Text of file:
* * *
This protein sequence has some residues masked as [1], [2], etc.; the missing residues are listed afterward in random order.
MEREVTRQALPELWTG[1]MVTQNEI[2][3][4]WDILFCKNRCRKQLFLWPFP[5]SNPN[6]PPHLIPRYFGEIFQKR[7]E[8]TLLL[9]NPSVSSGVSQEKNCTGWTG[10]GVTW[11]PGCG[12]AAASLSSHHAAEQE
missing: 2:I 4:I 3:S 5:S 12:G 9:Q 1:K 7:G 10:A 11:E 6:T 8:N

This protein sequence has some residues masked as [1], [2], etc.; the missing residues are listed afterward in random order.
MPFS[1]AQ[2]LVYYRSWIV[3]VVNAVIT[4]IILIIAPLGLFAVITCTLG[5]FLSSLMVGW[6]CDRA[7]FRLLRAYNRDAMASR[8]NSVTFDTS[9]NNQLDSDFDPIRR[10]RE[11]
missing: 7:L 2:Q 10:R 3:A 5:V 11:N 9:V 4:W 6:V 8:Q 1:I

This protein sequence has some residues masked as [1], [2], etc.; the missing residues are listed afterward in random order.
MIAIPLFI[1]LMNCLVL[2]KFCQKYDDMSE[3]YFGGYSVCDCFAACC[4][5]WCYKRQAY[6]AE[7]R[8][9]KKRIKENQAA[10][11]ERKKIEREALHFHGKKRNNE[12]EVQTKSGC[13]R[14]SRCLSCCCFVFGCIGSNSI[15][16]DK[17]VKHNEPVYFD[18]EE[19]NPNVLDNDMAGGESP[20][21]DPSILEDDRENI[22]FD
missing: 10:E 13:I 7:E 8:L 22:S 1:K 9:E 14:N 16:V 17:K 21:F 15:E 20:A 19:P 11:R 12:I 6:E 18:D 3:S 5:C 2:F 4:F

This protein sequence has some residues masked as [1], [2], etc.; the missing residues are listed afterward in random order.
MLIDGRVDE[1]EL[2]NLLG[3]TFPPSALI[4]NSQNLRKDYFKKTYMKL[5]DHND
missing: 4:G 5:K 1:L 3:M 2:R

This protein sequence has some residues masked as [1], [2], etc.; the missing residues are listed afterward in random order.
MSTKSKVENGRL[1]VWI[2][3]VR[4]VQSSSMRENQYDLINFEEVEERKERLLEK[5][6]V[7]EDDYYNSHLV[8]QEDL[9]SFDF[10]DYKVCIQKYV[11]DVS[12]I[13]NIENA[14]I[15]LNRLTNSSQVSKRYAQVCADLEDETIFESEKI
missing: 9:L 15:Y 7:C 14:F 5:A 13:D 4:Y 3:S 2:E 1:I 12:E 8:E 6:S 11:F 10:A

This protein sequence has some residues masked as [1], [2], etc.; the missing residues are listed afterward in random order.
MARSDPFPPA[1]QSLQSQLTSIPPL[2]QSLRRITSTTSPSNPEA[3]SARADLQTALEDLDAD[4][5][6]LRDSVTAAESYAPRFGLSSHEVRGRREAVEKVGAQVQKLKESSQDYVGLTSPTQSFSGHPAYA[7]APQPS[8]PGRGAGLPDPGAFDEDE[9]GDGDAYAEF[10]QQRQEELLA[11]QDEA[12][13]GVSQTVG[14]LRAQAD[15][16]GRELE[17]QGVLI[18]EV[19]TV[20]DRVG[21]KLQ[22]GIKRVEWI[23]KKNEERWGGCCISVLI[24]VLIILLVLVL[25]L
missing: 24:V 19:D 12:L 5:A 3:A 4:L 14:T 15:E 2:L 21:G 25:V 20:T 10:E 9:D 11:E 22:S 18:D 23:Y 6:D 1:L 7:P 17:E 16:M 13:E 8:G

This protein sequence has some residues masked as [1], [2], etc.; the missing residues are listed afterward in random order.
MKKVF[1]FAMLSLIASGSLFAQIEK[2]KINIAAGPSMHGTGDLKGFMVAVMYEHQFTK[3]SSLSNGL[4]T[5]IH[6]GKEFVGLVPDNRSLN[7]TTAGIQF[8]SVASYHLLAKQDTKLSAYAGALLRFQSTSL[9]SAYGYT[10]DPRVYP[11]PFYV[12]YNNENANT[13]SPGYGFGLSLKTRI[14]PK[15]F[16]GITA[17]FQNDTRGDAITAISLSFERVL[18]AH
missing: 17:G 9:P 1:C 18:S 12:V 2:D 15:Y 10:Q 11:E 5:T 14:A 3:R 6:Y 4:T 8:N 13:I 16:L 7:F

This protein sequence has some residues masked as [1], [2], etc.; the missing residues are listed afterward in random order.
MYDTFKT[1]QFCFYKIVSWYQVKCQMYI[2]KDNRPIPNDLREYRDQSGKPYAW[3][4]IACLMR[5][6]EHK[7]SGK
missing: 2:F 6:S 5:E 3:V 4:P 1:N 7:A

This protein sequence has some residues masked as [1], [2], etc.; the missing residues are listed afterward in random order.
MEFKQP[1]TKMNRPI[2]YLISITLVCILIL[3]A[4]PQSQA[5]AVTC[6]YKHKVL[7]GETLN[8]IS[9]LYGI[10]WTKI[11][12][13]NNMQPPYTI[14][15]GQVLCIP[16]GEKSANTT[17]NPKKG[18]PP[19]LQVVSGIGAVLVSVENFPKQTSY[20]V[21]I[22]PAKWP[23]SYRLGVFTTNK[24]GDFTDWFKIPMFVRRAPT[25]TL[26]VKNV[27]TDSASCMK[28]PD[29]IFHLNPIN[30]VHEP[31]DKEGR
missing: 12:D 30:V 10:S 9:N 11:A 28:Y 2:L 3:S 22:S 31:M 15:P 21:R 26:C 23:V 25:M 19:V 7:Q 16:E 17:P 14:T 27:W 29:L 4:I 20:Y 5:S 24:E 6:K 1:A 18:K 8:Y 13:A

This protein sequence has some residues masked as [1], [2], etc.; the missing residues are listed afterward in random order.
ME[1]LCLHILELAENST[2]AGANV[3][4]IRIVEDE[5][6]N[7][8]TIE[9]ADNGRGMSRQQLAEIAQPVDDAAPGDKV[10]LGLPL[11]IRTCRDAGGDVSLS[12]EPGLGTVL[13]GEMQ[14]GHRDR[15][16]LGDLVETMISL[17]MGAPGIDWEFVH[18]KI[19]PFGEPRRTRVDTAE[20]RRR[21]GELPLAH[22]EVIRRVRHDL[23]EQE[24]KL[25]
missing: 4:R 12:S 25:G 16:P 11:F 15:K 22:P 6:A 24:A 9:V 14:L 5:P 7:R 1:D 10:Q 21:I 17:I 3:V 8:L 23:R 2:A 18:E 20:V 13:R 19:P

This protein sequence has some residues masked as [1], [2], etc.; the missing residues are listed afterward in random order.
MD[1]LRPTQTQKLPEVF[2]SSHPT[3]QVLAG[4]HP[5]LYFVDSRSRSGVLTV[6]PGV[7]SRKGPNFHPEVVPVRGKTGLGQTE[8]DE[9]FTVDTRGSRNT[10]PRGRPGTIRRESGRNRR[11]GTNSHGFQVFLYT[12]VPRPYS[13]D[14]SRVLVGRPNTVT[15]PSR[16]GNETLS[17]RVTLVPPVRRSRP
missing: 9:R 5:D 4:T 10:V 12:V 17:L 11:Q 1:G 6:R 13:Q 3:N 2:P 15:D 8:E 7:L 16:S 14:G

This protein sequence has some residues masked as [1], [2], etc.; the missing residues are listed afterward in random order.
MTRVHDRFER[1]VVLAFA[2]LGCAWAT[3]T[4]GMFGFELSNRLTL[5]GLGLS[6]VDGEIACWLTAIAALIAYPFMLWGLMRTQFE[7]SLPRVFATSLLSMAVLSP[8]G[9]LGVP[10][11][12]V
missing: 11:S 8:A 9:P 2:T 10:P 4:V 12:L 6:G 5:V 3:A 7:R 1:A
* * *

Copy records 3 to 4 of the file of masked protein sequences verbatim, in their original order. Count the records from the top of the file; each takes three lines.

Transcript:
This protein sequence has some residues masked as [1], [2], etc.; the missing residues are listed afterward in random order.
MIAIPLFI[1]LMNCLVL[2]KFCQKYDDMSE[3]YFGGYSVCDCFAACC[4][5]WCYKRQAY[6]AE[7]R[8][9]KKRIKENQAA[10][11]ERKKIEREALHFHGKKRNNE[12]EVQTKSGC[13]R[14]SRCLSCCCFVFGCIGSNSI[15][16]DK[17]VKHNEPVYFD[18]EE[19]NPNVLDNDMAGGESP[20][21]DPSILEDDRENI[22]FD
missing: 10:E 13:I 7:E 8:L 22:S 1:K 9:E 14:N 16:V 17:K 21:F 15:E 20:A 19:P 11:R 12:I 6:E 18:D 3:S 5:C 2:F 4:F

This protein sequence has some residues masked as [1], [2], etc.; the missing residues are listed afterward in random order.
MLIDGRVDE[1]EL[2]NLLG[3]TFPPSALI[4]NSQNLRKDYFKKTYMKL[5]DHND
missing: 4:G 5:K 1:L 3:M 2:R